The Morning Glory Suite of paintings is based upon colors, textures and patterns found in microscopic imagery and other natural forms. The vertical and horizontal elements, or blots, are inspired by the gel electrophoresis method of DNA sequencing. Also known as Southern Blots, this photographic process captures bands of blot-like forms streaked in vertical columns that phase through shades of grey across the picture plane.
When I met my wife in the early 1990s, she worked in a cancer research laboratory at the University of Minnesota, sequencing DNA using this method. As an artist, I was struck by the patterns and rhythmic forms produced by the technique. I observed an interesting duality in the results of this clinical and ostensibly rigid scientific process. It occurred to me that Southern Blots produced not only an individual’s literal, genetic portrait but also a visually distinct and aesthetically captivating abstract portrait.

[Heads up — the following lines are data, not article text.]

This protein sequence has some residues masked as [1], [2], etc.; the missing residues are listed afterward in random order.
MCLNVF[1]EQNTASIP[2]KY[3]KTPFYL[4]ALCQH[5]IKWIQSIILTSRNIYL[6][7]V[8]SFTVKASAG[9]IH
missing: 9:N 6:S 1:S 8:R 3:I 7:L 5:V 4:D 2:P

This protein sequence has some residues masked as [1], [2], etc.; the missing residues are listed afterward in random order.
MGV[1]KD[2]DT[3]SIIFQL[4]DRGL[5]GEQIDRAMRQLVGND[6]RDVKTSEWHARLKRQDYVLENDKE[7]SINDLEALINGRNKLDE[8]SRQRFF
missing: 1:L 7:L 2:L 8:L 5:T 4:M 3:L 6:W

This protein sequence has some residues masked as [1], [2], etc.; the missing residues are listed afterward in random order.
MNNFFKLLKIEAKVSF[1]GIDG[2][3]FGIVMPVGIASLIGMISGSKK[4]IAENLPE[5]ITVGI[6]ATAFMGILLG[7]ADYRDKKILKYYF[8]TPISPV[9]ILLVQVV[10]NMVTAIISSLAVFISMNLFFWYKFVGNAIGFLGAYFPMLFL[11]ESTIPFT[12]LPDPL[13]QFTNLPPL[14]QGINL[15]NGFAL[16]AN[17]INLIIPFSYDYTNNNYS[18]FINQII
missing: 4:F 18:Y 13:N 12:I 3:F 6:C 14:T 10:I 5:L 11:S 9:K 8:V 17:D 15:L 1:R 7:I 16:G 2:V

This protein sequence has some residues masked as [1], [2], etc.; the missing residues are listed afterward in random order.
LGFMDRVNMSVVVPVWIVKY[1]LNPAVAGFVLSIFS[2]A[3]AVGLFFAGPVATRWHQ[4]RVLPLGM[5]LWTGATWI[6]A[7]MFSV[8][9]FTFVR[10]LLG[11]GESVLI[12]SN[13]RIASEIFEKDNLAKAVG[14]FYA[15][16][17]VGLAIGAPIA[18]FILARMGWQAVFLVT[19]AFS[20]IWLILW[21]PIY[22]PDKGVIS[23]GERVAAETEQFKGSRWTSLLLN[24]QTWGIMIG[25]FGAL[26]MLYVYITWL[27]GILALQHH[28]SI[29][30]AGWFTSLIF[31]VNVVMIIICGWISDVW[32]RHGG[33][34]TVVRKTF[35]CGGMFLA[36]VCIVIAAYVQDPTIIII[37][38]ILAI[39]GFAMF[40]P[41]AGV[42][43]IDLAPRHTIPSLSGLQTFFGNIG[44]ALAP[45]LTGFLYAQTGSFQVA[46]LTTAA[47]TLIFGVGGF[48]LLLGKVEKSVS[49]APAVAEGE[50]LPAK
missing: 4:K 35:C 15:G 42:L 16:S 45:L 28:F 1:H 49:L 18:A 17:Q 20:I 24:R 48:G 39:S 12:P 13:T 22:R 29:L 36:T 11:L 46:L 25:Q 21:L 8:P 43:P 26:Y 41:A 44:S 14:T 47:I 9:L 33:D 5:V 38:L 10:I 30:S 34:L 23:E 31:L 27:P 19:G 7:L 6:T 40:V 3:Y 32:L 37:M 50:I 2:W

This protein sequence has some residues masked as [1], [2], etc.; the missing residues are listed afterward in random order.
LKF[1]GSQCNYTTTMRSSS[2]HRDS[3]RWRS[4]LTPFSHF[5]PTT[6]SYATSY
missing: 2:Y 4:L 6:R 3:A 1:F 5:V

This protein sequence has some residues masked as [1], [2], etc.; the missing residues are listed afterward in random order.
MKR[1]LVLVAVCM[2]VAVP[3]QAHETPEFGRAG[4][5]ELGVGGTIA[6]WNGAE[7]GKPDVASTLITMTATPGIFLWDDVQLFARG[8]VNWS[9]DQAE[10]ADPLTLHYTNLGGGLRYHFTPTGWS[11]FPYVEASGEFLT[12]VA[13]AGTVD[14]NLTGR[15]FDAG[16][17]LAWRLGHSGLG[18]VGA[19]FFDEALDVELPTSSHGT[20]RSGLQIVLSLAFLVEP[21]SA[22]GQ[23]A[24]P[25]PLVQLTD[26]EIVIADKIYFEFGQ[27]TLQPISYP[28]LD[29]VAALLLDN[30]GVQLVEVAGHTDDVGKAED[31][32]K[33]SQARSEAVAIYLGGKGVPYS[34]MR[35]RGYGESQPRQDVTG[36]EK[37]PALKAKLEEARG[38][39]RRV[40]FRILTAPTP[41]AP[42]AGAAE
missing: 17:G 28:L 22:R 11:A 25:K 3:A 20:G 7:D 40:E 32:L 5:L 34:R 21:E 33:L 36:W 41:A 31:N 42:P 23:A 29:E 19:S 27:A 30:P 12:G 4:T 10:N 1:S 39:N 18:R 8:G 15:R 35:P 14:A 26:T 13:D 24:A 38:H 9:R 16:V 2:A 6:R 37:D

The title of the series is derived from the tall trellises of morning glory vines that we grow each summer at our home in Minnesota. From behind the wall of vines, the sun shines through to create patterns of light and shadow within the visual field, reminiscent of the DNA sequencing on a larger scale. In processes such as infusing my work with dot patterns, mesh grids, and layers of color, I abstract these disparate elements to broaden the relationships between my influences.